“Traveling is important to expose you to new ideas. Whenever I travel the lines and shapes in my work change. The community that we stayed with (in Zimbabwe) were a group of artists and musicians who are still very in touch with their native an indigenous practice which focuses on the metaphysical. One main belief is their belief in spirits. The spirit of an old ancestor, a patriarch of the village we stayed in was still very much alive and was being channeled through the village Shaman. For me, to visit places where people are already operating on this belief of the metaphysical existence is helpful to my practice. I was able to have access to things I otherwise would not have had because the community was very open to sharing which allowed me to experience something different. I asked if it was ok for me to paint as the Shaman was channeling the ancestor, he said that I could because it was my gift to see things through this unique lens.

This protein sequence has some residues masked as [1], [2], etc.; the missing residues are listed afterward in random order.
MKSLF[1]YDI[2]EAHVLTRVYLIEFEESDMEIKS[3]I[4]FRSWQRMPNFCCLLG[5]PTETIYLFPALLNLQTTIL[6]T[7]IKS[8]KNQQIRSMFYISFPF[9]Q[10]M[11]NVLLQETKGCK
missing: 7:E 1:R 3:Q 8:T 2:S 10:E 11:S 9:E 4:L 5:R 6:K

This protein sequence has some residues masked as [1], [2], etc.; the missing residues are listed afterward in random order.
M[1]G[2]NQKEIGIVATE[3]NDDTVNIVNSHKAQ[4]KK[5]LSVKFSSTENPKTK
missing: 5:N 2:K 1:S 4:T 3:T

The paper works are portraits of spaces, and time spent, in Harare: the women’s kitchen who tirelessly cooked for 18 of us each night; a portrait of Musekiwa while he sculpts a sardonic stone head; the last hours of a goat’s life preparing for slaughter to accompany the ceremony that welcomed us strangers into the intimate folds of the small Zimbabwean village; the “office” of a Shaman with its spirits flying around inside.
“We did another trip to Zimbabwe which allowed me to dive deeper into my own practice. We visited the same village and experienced the Shaman channeling the patriarch of the village again. I was able to focus and draw my interpretation of the energies in the room and I’m now working on refining those pieces.” – Justin Orvis Steimer